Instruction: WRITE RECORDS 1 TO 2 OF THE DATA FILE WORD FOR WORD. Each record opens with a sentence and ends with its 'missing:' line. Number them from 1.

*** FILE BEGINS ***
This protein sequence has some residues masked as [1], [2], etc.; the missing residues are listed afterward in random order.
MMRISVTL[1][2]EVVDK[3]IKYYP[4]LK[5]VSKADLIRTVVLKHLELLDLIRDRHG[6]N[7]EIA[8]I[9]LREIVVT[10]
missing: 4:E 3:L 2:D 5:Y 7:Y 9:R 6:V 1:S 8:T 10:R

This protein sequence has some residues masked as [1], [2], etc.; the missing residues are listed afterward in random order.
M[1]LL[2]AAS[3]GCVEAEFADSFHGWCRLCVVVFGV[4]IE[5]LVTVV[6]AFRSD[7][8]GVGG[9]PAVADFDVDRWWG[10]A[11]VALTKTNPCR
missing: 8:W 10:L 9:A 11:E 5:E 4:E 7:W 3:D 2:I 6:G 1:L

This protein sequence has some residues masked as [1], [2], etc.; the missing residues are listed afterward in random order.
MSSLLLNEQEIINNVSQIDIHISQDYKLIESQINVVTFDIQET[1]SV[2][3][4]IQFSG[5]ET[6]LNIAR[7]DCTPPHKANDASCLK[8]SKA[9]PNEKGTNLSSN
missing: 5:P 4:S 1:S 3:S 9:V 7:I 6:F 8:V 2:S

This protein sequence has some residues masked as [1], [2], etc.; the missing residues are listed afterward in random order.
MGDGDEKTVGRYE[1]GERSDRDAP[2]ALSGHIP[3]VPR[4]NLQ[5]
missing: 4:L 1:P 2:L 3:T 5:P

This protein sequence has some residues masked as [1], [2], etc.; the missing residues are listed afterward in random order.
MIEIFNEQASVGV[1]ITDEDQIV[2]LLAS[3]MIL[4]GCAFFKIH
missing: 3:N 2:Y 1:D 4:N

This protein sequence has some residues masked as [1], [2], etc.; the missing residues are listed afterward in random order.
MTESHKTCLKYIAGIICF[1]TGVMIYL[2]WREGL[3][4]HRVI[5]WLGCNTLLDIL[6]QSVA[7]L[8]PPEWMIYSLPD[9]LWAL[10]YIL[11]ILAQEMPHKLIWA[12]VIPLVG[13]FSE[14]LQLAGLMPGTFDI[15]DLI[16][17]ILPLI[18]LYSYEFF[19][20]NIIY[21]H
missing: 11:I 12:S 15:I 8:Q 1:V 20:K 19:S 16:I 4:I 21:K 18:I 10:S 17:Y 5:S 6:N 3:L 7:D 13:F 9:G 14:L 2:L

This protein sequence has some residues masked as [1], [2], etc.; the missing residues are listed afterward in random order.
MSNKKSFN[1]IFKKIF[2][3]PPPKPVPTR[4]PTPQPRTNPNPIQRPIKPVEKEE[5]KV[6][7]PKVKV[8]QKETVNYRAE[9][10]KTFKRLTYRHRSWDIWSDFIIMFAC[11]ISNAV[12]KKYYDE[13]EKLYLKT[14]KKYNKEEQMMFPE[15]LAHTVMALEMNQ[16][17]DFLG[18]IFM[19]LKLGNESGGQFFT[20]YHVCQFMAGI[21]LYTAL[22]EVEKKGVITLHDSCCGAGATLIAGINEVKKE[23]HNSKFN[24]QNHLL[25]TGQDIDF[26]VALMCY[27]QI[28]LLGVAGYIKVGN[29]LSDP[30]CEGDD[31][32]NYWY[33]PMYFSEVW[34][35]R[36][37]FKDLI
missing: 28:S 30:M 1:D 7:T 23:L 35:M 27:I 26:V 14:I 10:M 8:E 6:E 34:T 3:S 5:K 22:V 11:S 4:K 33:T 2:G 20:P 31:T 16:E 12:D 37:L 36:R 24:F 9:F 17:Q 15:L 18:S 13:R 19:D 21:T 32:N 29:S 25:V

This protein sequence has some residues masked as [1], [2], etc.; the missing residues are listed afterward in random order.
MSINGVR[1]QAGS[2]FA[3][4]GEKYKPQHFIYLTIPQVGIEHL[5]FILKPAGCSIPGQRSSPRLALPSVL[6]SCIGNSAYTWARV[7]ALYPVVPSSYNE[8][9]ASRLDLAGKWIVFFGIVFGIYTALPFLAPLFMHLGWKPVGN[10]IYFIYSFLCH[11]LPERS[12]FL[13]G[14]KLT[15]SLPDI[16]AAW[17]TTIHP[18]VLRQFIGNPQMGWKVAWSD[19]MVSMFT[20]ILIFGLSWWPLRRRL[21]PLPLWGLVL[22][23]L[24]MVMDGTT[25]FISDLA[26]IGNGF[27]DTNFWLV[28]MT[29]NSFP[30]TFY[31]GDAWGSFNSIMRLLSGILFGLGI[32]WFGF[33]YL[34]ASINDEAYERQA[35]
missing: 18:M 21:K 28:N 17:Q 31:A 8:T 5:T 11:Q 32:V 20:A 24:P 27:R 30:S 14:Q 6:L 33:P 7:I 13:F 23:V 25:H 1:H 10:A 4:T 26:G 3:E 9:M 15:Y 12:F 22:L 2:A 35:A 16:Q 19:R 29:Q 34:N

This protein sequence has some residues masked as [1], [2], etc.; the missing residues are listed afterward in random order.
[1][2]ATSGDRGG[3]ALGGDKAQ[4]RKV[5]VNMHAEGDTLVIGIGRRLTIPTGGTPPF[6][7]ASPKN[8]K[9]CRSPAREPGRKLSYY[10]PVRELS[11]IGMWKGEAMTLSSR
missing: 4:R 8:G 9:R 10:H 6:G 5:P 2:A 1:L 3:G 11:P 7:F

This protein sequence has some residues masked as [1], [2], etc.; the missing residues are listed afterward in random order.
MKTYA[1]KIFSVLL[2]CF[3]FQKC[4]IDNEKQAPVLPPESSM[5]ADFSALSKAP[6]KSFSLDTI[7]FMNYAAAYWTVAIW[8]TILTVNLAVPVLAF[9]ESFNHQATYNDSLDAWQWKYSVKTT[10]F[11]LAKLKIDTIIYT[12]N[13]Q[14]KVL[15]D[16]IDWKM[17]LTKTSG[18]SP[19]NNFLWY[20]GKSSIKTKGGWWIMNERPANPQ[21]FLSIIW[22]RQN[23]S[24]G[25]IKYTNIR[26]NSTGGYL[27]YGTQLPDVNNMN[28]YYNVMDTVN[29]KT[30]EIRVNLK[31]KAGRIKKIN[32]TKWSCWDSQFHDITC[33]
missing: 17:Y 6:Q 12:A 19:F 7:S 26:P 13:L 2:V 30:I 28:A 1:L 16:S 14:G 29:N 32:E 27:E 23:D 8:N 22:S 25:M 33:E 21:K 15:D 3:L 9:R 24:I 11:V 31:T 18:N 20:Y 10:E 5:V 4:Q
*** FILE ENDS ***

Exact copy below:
This protein sequence has some residues masked as [1], [2], etc.; the missing residues are listed afterward in random order.
MMRISVTL[1][2]EVVDK[3]IKYYP[4]LK[5]VSKADLIRTVVLKHLELLDLIRDRHG[6]N[7]EIA[8]I[9]LREIVVT[10]
missing: 4:E 3:L 2:D 5:Y 7:Y 9:R 6:V 1:S 8:T 10:R

This protein sequence has some residues masked as [1], [2], etc.; the missing residues are listed afterward in random order.
M[1]LL[2]AAS[3]GCVEAEFADSFHGWCRLCVVVFGV[4]IE[5]LVTVV[6]AFRSD[7][8]GVGG[9]PAVADFDVDRWWG[10]A[11]VALTKTNPCR
missing: 8:W 10:L 9:A 11:E 5:E 4:E 7:W 3:D 2:I 6:G 1:L